4.1.2 There are specific statutory provisions governing the IMHA’s access to the patient’s records, and a requirement that a patient with capacity must consent to the IMHA inspecting his or her records [see s. 130B(4)].
4.1.3 There may also be issues relating to the disclosure of evidence which would make it necessary to consider whether the IMHA should remain in the hearing room, or otherwise have access to evidence which is not to be disclosed to the patient [see below].
4.1.4 The Code of Practice refers to IMHAs “representing [patients] and speaking on their behalf”. This suggests that an IMHA should be able to sit close to the patient and communicate with them during the hearing. It would be appropriate for seating arrangements in the hearing room to reflect this role.
4.1.5 However, the Code of Practice also makes clear that the involvement of an IMHA does not affect the patient’s right to advice from a lawyer. The panel should be mindful of this and the tribunal judge should ensure that the seating of the IMHA close to the patient does not prevent access to the patient by the legal representative. It is suggested that the tribunal judge should ask the legal representative and the IMHA if they are happy with the seating arrangements prior to the commencement of the evidence.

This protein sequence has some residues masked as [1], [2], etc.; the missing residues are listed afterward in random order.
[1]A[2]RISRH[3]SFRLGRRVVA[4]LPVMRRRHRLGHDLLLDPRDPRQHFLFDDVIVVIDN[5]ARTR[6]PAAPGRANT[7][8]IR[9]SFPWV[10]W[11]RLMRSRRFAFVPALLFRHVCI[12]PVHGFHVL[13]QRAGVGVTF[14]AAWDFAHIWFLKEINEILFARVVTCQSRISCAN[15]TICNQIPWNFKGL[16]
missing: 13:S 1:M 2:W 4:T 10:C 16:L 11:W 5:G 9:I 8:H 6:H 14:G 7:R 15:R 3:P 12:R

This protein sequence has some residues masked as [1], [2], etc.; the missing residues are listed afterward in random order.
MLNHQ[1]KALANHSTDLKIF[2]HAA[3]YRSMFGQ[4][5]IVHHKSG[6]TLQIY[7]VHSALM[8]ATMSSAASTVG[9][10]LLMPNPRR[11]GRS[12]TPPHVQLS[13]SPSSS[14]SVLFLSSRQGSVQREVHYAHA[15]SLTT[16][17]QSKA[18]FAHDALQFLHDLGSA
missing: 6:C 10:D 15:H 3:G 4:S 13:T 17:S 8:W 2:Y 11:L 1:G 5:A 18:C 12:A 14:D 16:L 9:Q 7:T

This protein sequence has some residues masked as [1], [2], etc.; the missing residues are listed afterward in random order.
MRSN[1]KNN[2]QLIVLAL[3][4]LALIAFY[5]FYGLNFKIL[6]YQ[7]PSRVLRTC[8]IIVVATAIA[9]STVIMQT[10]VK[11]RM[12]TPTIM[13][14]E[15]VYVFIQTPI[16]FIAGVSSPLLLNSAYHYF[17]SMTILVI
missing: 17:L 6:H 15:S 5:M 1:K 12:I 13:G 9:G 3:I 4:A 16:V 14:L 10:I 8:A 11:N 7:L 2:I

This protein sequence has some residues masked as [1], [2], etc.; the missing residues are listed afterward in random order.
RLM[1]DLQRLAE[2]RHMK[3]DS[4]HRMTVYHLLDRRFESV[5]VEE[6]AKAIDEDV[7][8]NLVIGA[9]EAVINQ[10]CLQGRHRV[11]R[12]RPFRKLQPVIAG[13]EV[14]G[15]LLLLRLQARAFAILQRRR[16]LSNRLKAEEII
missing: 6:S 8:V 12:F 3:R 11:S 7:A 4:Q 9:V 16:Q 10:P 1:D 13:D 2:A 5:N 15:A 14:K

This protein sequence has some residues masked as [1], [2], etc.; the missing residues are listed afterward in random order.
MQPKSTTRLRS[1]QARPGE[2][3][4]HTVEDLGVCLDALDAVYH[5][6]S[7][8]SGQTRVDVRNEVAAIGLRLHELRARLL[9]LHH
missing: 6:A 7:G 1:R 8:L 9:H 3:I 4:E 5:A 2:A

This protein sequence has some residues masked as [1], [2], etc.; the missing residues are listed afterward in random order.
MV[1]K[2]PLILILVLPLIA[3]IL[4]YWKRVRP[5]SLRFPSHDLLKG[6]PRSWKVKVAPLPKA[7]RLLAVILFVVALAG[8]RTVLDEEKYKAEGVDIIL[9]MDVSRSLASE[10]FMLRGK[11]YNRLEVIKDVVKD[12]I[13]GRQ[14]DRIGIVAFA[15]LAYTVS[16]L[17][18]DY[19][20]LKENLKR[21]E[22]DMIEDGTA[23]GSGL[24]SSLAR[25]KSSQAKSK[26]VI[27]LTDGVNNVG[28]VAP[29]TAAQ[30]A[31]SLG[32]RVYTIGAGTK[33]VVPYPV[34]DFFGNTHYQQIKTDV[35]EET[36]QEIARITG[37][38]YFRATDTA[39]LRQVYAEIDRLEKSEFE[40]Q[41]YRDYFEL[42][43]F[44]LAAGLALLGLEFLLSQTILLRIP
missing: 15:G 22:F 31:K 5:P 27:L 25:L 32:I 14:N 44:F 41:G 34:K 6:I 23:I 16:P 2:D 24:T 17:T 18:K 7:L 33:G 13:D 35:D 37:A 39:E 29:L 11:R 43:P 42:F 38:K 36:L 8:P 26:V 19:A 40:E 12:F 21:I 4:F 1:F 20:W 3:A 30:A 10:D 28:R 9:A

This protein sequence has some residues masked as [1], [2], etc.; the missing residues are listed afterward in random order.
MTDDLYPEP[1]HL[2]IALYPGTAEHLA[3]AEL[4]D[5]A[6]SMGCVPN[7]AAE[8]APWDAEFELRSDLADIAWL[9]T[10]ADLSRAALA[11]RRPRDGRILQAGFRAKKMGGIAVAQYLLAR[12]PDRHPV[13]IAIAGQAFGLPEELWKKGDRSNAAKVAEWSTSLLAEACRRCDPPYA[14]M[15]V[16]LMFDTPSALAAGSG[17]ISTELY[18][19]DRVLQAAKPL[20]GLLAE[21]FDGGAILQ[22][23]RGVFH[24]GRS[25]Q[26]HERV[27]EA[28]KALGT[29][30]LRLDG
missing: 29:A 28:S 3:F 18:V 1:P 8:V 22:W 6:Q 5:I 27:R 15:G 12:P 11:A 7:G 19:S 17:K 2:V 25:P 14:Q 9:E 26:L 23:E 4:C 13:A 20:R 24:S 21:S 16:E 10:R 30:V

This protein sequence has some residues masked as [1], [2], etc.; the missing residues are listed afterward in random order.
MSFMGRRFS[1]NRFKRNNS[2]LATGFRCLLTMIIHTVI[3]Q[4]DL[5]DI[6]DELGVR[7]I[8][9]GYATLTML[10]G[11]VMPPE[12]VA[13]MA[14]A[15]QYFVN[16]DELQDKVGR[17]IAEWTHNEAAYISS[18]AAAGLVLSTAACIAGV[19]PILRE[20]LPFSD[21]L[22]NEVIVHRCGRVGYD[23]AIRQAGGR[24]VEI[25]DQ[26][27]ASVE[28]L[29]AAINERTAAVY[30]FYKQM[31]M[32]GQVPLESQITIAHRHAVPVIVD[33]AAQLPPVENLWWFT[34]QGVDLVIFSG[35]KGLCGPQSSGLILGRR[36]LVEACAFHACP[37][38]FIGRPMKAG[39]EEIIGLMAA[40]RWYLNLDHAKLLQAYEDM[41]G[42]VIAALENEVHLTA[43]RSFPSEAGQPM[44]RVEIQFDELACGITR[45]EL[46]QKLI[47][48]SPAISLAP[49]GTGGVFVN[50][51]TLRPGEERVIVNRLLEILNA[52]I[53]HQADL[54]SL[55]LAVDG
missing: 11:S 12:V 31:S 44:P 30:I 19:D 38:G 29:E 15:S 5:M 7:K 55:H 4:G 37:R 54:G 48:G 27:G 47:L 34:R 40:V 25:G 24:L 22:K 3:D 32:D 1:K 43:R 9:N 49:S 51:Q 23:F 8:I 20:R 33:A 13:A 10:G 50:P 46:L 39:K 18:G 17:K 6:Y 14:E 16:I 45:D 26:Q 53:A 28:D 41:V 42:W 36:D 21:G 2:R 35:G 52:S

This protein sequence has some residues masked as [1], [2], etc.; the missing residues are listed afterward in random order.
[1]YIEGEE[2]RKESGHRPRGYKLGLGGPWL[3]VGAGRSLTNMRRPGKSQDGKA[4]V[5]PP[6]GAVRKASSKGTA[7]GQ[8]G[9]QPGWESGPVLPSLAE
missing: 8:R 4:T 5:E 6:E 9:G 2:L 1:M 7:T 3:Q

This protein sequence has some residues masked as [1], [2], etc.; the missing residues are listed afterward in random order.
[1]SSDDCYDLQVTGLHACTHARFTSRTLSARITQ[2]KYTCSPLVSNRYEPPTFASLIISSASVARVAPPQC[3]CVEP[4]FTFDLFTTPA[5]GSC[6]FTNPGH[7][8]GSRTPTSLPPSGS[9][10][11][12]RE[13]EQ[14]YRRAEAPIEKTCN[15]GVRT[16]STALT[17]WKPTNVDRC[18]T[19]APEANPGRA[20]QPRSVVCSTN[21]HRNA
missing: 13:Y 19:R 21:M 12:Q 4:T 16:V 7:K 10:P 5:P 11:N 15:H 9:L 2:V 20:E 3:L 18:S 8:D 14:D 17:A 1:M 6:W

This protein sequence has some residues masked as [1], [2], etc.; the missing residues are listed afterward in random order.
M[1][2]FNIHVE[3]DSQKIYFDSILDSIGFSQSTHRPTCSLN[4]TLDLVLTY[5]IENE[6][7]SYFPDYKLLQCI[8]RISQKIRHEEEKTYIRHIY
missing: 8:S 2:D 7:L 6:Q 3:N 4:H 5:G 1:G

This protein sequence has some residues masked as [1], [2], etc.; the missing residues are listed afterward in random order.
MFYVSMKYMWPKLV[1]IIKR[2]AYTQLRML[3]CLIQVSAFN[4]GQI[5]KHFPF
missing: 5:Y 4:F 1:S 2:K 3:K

5. Relationship with the Legal Representative
5.1.1 It is to be hoped that there will have been a discussion prior to the commencement of the hearing as to the role to be played by the IMHA. It would be appropriate for the tribunal judge to make a few opening remarks emphasising that the legal representative has the formal representational role, that the IMHA is there to assist the patient, the legal representative and the tribunal to understand each other - and that, if they need any time to consult in private, they should just ask.
5.1.2 If an IMHA infringes the proper role of the legal representative (e.g. starts to give unprompted evidence or asks questions or addresses the tribunal), the judge should politely ask them to stop, and clarify with IMHA what it is they want to do, and why. The judge should then ask the legal representative whether they are content for this to happen. If the IMHA is seeking to open up something that the legal representative has not pursued, it may be appropriate for the IMHA and the legal representative to have a private discussion so that the IMHA does not unwittingly introduce an argument that may weaken the patient’s case, or pursue irrelevant issues.